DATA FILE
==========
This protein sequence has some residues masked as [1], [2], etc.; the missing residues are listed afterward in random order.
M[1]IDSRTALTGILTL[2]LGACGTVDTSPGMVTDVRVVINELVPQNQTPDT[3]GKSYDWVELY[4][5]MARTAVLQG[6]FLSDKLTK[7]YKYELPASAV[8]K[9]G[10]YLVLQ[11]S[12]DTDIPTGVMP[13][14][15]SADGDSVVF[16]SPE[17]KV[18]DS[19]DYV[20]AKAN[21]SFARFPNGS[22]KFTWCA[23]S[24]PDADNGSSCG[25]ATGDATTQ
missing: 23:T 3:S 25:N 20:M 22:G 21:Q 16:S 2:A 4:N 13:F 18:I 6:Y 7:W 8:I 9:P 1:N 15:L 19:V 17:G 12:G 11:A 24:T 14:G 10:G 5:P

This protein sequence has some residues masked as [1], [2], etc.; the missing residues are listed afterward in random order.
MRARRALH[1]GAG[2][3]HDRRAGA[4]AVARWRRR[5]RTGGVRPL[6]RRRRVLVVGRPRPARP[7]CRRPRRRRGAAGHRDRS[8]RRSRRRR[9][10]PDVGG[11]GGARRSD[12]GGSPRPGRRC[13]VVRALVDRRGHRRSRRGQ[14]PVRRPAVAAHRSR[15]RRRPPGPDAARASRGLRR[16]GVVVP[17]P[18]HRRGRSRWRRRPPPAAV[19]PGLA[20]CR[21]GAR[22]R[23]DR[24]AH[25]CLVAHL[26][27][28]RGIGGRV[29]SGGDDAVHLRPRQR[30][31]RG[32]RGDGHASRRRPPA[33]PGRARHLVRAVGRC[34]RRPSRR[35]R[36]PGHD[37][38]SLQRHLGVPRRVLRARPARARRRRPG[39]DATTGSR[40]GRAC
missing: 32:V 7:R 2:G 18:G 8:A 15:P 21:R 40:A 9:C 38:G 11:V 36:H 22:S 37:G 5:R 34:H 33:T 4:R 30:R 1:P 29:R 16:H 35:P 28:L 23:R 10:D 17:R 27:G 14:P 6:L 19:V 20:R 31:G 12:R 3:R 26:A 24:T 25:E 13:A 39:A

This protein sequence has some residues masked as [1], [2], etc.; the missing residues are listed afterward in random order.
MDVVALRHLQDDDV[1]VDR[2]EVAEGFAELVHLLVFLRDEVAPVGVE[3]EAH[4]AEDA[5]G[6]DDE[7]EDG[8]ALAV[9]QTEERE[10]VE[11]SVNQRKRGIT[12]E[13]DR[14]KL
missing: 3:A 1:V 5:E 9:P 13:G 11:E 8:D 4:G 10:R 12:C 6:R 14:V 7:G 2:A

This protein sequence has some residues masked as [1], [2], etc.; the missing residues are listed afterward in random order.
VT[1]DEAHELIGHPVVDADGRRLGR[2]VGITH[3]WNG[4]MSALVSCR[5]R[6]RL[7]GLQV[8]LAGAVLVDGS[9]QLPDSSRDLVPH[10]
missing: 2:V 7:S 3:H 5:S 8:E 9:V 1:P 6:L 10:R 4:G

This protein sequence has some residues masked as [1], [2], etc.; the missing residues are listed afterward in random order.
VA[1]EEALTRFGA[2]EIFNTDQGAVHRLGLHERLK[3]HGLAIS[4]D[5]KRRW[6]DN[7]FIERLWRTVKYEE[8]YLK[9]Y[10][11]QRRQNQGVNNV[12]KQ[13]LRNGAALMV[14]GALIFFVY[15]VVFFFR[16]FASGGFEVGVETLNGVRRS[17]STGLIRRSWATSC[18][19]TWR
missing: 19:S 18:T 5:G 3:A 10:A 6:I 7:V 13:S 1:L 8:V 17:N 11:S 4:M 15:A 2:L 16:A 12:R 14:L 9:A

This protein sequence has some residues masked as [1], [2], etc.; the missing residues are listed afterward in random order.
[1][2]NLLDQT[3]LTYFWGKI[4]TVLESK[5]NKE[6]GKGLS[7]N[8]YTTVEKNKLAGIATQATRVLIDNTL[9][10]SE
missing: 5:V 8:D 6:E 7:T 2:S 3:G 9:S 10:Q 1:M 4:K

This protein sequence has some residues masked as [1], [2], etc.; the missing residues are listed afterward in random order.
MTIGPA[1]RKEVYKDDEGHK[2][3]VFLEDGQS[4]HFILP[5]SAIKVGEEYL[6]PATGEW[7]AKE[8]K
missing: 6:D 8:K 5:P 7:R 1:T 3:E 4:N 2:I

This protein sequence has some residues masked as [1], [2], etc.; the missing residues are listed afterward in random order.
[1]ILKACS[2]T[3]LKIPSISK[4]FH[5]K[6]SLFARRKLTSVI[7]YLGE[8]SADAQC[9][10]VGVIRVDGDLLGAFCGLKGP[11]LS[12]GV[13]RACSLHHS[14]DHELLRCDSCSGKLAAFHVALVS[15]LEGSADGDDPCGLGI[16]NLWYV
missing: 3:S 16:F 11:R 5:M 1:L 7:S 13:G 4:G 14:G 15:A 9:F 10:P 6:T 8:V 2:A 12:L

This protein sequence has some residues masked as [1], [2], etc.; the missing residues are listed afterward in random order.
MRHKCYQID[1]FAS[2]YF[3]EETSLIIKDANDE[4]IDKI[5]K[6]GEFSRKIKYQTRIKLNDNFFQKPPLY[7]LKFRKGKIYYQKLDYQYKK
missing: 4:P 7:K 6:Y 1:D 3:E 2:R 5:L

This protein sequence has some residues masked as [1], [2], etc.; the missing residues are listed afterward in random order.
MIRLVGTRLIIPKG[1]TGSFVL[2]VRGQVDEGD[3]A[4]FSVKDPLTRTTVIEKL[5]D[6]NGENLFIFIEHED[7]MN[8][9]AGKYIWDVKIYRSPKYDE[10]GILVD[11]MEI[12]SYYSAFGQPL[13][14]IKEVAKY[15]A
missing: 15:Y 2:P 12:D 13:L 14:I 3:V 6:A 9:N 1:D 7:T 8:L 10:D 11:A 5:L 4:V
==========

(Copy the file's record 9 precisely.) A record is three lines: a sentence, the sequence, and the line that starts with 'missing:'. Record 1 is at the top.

This protein sequence has some residues masked as [1], [2], etc.; the missing residues are listed afterward in random order.
MRHKCYQID[1]FAS[2]YF[3]EETSLIIKDANDE[4]IDKI[5]K[6]GEFSRKIKYQTRIKLNDNFFQKPPLY[7]LKFRKGKIYYQKLDYQYKK
missing: 4:P 7:K 6:Y 1:D 3:E 2:R 5:L